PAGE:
This week, I presented a summary of research on Psalm 82 at the Oxford Interfaith Forum Psalms in Interfaith Context Reading Group. We had a lively discussion that ranged from identifying the prophetic voice, the mythological provenance, linguistic and poetic features, and extended theological implications.
This presentation opened with a reading of Psalm 82 in Hebrew and in English. I was initially drawn to Psalm 82 because of the mythological language that referenced the divine council. Who is hanging out with God in the heavens? But as I dug a little deeper, I realized that the significance of Psalm 82 is not in its awareness of the divine social order, rather it is in an ethical imperative that should inspire the reader to consider their role in taking care of the poor as an order of justice.
In this presentation, I explained how and why reading Psalm 82 ethically is meaningful to its liturgical use, and also how reading Psalm 82 as liturgy inspires the ethical message. My research in this area picks up from Gordon Wenham’s book Psalms as Torah. Through my research, I explored a connection between intentional ambiguity and ethics.
The poetic structure of Psalm 82 and its placement in the Psalter emphasizes an ethical message. The central feature of the 8-verse poetic narrative highlights the destructive consequence of injustice against the poor on the earth and for all who rule. The emphasis on care for the poor as proper justice is one shared by social traditions in the ancient Near East. To the East and to the West of Israel, religious texts demonstrate an awareness of a divine decree to care for the poor as an act of justice.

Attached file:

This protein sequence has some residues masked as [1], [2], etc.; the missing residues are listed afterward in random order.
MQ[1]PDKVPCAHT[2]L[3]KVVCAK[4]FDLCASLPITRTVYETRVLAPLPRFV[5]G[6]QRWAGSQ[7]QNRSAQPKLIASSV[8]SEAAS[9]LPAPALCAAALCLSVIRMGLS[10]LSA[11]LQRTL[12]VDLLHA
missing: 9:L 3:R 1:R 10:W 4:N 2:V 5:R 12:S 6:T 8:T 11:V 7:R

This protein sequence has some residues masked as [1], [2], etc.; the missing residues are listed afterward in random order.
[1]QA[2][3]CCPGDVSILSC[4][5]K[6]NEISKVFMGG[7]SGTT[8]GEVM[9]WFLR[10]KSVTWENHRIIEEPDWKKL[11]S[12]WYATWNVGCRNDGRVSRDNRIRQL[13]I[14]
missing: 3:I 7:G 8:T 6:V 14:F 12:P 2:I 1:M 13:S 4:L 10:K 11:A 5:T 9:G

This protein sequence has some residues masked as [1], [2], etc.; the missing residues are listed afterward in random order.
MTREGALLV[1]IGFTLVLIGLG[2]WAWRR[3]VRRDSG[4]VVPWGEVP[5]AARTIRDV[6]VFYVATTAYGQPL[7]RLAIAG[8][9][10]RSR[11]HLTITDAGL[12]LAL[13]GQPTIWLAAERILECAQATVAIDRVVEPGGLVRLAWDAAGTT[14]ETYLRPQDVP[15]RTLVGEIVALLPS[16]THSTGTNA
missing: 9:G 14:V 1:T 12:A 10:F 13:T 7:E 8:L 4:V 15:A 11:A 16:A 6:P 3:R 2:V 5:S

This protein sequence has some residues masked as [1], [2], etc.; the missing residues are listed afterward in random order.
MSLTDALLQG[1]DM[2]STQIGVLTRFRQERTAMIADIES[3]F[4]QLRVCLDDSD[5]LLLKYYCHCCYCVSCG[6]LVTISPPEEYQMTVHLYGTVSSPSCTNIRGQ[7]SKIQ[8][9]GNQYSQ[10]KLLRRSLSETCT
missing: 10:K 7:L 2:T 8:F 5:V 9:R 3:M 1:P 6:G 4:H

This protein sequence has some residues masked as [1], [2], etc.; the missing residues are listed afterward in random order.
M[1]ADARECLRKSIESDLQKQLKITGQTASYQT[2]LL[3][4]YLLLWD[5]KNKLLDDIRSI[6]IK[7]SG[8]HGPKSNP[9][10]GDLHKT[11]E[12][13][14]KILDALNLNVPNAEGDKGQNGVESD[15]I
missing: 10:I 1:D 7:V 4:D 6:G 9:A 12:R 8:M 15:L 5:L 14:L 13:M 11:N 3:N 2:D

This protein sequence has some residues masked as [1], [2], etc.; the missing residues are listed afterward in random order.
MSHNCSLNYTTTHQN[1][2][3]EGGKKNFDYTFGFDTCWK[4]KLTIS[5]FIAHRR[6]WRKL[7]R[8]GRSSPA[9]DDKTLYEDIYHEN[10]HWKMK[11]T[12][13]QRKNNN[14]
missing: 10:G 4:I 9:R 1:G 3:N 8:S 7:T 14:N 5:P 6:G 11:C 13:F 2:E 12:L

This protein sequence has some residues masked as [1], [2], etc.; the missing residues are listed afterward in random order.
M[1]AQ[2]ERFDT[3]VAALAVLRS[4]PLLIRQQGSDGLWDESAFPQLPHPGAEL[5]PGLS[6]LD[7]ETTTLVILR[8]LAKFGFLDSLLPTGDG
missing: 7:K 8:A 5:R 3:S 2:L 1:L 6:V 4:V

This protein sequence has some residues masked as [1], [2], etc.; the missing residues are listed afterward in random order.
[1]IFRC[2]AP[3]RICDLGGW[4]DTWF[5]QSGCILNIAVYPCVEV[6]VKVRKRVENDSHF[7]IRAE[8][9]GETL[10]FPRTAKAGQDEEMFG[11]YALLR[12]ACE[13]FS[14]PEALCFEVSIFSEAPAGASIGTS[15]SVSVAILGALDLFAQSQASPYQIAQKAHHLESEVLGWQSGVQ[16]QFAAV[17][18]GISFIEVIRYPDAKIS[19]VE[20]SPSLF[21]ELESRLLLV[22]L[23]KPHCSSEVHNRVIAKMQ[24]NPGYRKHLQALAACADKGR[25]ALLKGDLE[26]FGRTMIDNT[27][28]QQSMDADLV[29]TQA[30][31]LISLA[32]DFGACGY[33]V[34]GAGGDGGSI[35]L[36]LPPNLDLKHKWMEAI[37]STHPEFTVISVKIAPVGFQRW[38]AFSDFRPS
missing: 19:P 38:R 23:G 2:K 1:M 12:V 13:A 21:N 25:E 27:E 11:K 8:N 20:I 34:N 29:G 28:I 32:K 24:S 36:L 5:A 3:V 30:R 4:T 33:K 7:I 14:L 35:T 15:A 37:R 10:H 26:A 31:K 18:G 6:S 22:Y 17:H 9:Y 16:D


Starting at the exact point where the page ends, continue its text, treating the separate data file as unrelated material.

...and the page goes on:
As a linguist, I really enjoyed looking closely at the language of the poor in Psalm 82. I extended this study to the entire Psalter in order to look at the meanings and significance of the condensed list of terms for the poor in verses three and four. This information may be seen more clearly in the handout: Study of Poverty Terms in Psalm 82 & the Psalter.
I closed the presentation with a description of the role of intentional ambiguity in Psalm 82. It has been really important to me that an ambiguous reading of a biblical text is not mere reader-response, but has a form of accountability, which I ensured by outlining the criteria based on William Empson’s Seven Types of Ambiguity. I found that the intentional ambiguity in Psalm 82 makes it possible to read the composition in an ancient liturgical setting and also in a modern liturgical setting. The multiple meanings of words and phrases bring the text across traditions and into view for an interfaith approach to justice. Because of the polyvalent features in Psalm 82, it is an ethical text that encourages just treatment of the poor and marginalized in ancient religious communities in pre-exilic Israel, in the Second Temple Period as resistance literature, and in a modern context where people of faith need to be reminded that we are all charged to look after those in need.